TwelpForce by Best Buy
July 19, 2009 is a date that has already taken on meaning to all Best Buy associates. For them, it is the official launch day for getting paid to tweet to existing and potential customers – the day @TwelpForce goes live, according to Bloomberg.
Twelpforce is Best Buy’s answer to leveraging employee downtime to harness a little social media power with the intent to bring more customers in the doors. One awkwardly positive post praises Best Buy for their innovation in this initiative, though it should be noted that Dell actually pioneered this form of customer service in 2007 well before the Twitterverse explosion and saw a ROI of over $3M (source). But of course, I’m writing this because I’m not so optimistic for the ol’ boys in blue. Especially not after today…
I started digging and saw Best Buy Marketing Manager and TwelpForce launch supporter Mr. John Bernier’s tweet that nearly 600 people signed on to the program already. I thought, “Great! Time for a test-drive!”
I hopped on search.twitter.com, dropped in “TwelpForce”, and checked out who was already chatting it up. One ambitious employee was clearly happy about being paid to tweet, but I wasn’t sure why he’d attach the #TwelpForce hashtag to that post. I didn’t dwell on it long before I came across what appeared to be a hashtag-highjack, rather loudly proclaiming:
GET A NETBOOK FOR 99CENTS, REAL TALK! ASK ME HOW. #twelpforce
Voice inside my head: “Wow, spammers have already picked up on this hashtag?!” Again, didn’t dwell on it too long, until I saw the same spammer posting a suggestion to her fellow TwelpForce associates to add a pic and bio to their profile appear more personable. This recommendation coming from this profile page:
Now listen…. I’m a pretty open-minded guy, but I’m fairly certain that without too much work I could find some people who wouldn’t appreciate a Best Buy associate name tag explaining they’re a 27 year old black lesbian who uses biblical love making to define her relationship to music. And if somehow that didn’t ruffle some feathers, perhaps her wandering around the store talking about “ass cleavage” would do it. Further, let’s not forget the spammy $0.99 laptop post that nobody on Twitter wants to see (even though it was a legitimate BBY Promo). Are you here to help or here to sell?
Am I picking on one person? Yes, but it was just so easy. If this person managed to sign on and get paid for being derogatory, it’s worth mentioning, right?
Ok, enough about that, let’s see how it works. . .
I saw a few imaging associates seemed to be signed on, so I thought I’d ask a very specific imaging question about something that is actually not very well defined online despite many reviews on the product. My question as seen to the left was posted at 10:48am regarding what format the HD video records in for the purpose of loading it into my video editing software.
The response came exactly 20 minutes later and was in fact exactly right. Though I would have like to have received a little more specifics like, “1080p @20fps and 720p @30fps”, I was satisfied with the response and it didn’t take too long. This did however bring up another concern.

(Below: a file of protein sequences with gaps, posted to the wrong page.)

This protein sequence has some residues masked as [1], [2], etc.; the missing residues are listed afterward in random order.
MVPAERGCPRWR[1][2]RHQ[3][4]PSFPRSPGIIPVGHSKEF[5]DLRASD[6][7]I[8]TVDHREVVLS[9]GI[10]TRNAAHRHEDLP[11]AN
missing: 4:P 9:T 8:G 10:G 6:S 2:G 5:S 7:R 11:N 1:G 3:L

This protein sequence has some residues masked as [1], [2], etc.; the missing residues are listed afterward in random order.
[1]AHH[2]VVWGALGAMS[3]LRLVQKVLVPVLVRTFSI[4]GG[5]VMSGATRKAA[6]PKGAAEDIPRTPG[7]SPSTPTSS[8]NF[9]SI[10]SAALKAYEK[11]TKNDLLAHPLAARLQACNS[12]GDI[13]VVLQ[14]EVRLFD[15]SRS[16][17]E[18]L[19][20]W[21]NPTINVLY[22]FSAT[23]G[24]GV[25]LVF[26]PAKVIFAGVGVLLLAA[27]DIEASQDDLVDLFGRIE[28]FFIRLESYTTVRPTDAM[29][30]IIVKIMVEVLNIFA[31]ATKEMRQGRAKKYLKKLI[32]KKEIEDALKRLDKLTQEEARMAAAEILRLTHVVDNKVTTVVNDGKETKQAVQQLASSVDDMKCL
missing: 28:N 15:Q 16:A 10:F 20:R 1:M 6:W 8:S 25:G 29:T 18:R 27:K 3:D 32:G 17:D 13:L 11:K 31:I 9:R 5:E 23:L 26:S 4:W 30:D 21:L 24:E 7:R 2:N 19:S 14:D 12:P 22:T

Notice the reply is not threaded. Whether this was the fault of the responder or a fault of their program’s API coding is unclear, but this poses two problems for the program.
- Linking answers to questions is important for people to see the process working.
- It is important to ensure clarity in communication (depending on the time lapse, I may be well into another conversation).
But then this morning, another problem arose that I thought their system would be handling when I saw John Bernier re-tweet my question to his team at 12:26am last night. If Best Buy’s administration isn’t tracking responses through their system, what is to keep me from getting 100 responses across the entire TwelpForce crew and all associates being oblivious to it? Then I thought back to the case of RainbowSoulPoet and wondered if Best Buy realizes that if their employees post something inappropriate, it can be deleted from the associate’s feed, but is already permanently indexed and can forever be found by search (plus, if any of the links in this post magically go broken, I have screen-caps already uploaded to my server to replace them).
My overall feel of TwelpForce quickly faded from poorly-polished to poorly planned and ill-fated. Social media is a tricky beast. Direct sales are not welcome. It is purely about building brand and trust. But that’s a post for another time.
Best Buy has already been laughed at for their Senior Manager job posting, citing a 7-year degree and 1-day on Twitter as a requirement (help them rewrite it?). But now it is becoming increasingly apparent what that position was created for and that maybe Best Buy really doesn’t know what they’re doing, nor are they aware of how damaging this can be to their reputation instead of augmenting it.
I’m sure some good folks from Best Buy will read this eventually, and I encourage you to sit down and study Dell’s process as an example. If you’re branding “TwelpForce” as “Twitter + Help + Sales Force”, I’m sorry, but you’re doomed already. If you’re going to help, then help. Don’t sell. And if you’ve made the mistake of hiring someone who claims to be a “Social Media Expert”, then I feel extra sorry for you.
I can be reached by any means on my contact card if you want to talk. Otherwise, good luck to you, and I trust you’ll use this as food for thought!
Update: John Bernier has demonstrated some terrific character in handling the response to TwelpForce’s launch, even going so far as to tweet this post to all of his employees and encourage them to re-tweet it. It’s refreshing to see a company respond effectively instead of launching a cover-up campaign. I applaud John and his team for the massive amount of scrutiny they’re taking on with this project and again wish them well!